According to the article Patterns of neural activity associated with honest and dishonest moral decisions in the journal Proceedings of the National Academy of Sciences, “What makes people behave honestly when confronted with opportunities for dishonest gain? Research on the interplay between controlled and automatic processes in decision making suggests 2 hypotheses.”
These two hypotheses are:
• "According to the “Will” hypothesis, honesty results from the active resistance of temptation, comparable to the controlled cognitive processes that enable the delay of reward."
• "According to the “Grace” hypothesis, honesty results from the absence of temptation, consistent with research emphasizing the determination of behavior by the presence or absence of automatic processes."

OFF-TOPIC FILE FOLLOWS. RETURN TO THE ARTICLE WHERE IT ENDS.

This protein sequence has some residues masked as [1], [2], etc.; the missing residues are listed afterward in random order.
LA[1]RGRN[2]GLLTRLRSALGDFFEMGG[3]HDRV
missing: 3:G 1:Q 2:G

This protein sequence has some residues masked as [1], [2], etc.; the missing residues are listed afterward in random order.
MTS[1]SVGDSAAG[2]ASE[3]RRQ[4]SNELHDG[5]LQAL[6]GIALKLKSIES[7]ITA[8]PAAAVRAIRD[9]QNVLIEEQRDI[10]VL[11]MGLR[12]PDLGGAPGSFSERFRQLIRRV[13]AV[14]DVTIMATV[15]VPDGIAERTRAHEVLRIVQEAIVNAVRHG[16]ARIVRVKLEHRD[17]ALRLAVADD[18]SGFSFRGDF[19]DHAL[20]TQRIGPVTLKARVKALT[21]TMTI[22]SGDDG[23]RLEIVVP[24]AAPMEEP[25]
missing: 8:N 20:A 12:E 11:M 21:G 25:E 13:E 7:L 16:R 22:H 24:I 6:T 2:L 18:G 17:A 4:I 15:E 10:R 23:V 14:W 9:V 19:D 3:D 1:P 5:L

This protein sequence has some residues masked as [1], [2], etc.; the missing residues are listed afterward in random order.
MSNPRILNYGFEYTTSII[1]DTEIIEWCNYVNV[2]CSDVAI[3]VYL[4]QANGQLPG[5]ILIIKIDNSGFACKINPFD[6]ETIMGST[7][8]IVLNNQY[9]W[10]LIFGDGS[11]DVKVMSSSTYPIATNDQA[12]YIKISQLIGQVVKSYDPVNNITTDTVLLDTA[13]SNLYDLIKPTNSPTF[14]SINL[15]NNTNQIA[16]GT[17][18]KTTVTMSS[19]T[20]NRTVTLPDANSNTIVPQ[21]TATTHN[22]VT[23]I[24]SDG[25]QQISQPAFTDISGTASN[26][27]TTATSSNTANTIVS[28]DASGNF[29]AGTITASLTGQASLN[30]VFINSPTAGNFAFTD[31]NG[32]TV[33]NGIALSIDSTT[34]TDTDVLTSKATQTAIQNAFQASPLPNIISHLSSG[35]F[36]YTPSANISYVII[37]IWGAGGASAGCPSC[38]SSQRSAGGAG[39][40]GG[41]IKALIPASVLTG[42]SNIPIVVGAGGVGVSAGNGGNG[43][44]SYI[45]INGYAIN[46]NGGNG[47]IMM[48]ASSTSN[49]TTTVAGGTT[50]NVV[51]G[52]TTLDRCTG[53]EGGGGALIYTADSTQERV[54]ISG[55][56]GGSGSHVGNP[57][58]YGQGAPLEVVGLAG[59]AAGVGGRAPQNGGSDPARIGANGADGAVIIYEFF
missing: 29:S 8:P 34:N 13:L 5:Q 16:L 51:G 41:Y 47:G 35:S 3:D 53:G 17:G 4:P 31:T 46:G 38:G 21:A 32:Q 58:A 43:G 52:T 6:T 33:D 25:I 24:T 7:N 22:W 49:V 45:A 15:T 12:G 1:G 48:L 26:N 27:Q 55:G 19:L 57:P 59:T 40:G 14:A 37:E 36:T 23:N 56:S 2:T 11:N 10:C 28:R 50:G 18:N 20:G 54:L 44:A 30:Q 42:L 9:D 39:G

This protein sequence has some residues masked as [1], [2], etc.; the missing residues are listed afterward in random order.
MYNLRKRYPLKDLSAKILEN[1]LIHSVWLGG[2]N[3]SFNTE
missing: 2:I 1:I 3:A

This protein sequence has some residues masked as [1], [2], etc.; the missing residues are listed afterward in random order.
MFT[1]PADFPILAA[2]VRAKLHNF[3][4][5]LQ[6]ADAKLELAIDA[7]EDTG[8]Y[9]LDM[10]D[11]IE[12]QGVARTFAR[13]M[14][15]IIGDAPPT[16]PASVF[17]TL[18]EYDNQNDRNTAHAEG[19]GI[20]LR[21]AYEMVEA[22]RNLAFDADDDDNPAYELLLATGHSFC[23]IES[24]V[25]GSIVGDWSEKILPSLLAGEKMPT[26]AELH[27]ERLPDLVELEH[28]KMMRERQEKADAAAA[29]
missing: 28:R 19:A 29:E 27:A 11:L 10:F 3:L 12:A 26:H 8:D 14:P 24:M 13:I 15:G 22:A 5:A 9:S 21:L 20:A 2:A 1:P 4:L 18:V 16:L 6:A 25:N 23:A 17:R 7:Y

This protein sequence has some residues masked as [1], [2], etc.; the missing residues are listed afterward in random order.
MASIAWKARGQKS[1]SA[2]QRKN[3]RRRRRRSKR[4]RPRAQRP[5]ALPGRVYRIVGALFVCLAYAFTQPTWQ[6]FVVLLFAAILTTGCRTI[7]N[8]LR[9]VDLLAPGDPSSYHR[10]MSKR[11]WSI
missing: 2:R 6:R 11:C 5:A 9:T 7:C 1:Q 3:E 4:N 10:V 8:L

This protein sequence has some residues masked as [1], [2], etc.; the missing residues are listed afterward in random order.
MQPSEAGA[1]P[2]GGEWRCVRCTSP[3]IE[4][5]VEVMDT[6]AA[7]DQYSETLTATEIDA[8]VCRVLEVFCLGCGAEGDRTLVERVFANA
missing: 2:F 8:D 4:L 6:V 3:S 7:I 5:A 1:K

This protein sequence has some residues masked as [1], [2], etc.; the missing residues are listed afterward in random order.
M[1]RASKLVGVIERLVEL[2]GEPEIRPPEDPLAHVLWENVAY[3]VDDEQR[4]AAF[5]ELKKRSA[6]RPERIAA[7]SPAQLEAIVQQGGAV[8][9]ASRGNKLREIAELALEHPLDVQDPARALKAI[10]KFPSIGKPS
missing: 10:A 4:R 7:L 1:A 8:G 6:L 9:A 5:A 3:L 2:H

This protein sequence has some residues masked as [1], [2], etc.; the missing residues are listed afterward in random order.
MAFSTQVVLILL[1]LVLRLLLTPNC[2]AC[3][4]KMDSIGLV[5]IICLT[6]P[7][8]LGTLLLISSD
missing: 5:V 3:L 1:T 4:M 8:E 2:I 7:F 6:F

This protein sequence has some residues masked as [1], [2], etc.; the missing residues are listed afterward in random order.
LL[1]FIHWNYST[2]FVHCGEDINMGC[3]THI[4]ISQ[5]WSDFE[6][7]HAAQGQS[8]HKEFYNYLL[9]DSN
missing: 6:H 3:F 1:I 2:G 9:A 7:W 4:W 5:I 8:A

The authors of the study—Joshua D. Green and Joseph M. Paxon (both from the Department of Psychology at Harvard University (Cambridge, Massachusetts, U.S.A.)—asked volunteers to wager money based on a computerized coin flipping (heads or tails) game.
In one scenario, the subjects had to make their bet before the coin was flipped. So, they did not have a chance to cheat—the decision was made BEFORE the coin toss.
However, in another case they were asked to state their decision AFTER the coin was flipped.
This scenario allowed the subject to lie and, in the process, make material gains—that is, win money dishonestly. And, this scenario also allowed honest people to win or lose money honestly—all based on the toss of the coin.
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